Since 1992, Long Island Traditions has sponsored a bay house tour in Freeport. Bay houses are small shacks that stand on the marshlands that were originally built in the 1700 and 1800s by fishermen, baymen, and duck hunters for shelter while they harvested clams, salt hay or went duck hunting.
Through the years they have been passed down among their families. During the 1940s–1960s, other residents built bay houses as weekend getaways; by 1965, there were over 200 bay houses. In 1965, the Town of Hempstead removed most of the bay houses in an effort to preserve the sensitive wetlands on which they stand. In 2012 Superstorm Sandy destroyed over 20 bay houses, leaving 14 remaining in the Town of Hempstead. Five of these were declared eligible for listing on the National Register of Historic Places. Several bay houses have been rebuilt. As of 2020, there were 30 bay houses standing.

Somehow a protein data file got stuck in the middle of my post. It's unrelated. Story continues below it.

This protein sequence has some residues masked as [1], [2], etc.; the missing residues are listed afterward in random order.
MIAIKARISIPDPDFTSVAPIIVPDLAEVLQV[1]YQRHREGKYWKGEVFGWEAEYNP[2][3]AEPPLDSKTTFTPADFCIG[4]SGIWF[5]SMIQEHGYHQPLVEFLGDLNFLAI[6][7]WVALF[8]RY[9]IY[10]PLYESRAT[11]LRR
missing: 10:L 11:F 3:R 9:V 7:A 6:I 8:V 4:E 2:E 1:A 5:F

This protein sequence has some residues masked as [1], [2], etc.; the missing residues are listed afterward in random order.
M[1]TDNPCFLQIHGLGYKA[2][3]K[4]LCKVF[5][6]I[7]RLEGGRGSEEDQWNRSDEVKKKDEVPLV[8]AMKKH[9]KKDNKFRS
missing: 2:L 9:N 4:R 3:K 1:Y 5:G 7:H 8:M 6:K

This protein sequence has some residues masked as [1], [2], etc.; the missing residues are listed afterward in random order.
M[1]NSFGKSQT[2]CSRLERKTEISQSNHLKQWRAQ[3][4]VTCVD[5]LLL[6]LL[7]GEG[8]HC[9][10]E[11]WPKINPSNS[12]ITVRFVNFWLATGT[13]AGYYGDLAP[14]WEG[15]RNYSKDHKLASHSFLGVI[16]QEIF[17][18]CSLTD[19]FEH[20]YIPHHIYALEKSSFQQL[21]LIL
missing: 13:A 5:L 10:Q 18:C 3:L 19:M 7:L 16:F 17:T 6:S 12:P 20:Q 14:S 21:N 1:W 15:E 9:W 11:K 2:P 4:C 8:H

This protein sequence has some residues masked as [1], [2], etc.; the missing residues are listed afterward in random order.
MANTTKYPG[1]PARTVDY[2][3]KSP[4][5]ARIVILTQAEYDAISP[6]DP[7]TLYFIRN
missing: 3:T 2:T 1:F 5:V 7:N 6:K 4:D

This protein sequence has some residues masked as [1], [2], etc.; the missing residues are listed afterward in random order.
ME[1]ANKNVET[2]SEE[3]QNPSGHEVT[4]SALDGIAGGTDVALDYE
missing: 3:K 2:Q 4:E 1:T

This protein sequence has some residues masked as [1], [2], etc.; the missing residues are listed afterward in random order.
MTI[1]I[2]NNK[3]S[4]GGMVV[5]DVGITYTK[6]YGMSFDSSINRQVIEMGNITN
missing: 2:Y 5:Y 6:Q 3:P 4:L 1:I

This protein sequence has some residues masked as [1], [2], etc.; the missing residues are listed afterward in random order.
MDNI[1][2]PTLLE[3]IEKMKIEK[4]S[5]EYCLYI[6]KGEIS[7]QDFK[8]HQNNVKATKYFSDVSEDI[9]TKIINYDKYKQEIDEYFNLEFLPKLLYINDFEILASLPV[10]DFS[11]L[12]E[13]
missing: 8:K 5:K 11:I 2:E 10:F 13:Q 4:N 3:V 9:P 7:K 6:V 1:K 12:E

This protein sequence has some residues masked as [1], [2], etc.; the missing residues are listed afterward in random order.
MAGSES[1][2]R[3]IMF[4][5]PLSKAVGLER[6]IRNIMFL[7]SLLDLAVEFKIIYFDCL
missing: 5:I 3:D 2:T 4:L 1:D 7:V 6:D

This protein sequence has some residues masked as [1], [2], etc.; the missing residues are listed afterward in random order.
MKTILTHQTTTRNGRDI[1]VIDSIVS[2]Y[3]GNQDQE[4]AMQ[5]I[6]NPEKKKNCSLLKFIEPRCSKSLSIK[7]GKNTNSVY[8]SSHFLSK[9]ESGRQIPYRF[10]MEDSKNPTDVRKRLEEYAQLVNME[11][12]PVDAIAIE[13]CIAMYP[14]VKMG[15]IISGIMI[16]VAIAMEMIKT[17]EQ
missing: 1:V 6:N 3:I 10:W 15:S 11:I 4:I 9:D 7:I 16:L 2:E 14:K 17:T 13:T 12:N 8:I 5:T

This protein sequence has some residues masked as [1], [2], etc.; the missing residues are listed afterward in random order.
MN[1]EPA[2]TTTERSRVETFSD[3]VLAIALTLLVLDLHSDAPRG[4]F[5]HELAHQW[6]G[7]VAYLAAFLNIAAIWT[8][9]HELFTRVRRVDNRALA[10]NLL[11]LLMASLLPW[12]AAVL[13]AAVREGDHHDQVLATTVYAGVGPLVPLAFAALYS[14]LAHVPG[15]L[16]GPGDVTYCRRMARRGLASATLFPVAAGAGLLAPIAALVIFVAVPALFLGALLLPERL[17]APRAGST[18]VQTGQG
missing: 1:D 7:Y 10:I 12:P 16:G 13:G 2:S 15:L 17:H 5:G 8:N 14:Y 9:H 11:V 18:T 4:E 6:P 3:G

For more information about the tours, check out our Events page or call Long Island Traditions at (516) 767-8803 during office hours or e-mail us at email@example.com. Please note that Long Island Traditions’ members receive priority in reserving for the tours. To become a member, click here. You can also read more about the bay houses by purchasing a copy of On The Bay. In addition, you can also see more of these houses by purchasing a copy of the DVD of “A World Within a World: Bay Houses of Long Island”. which aired in the Fall of 2020 on PBS.
You can also listen to bay house stories by clicking here.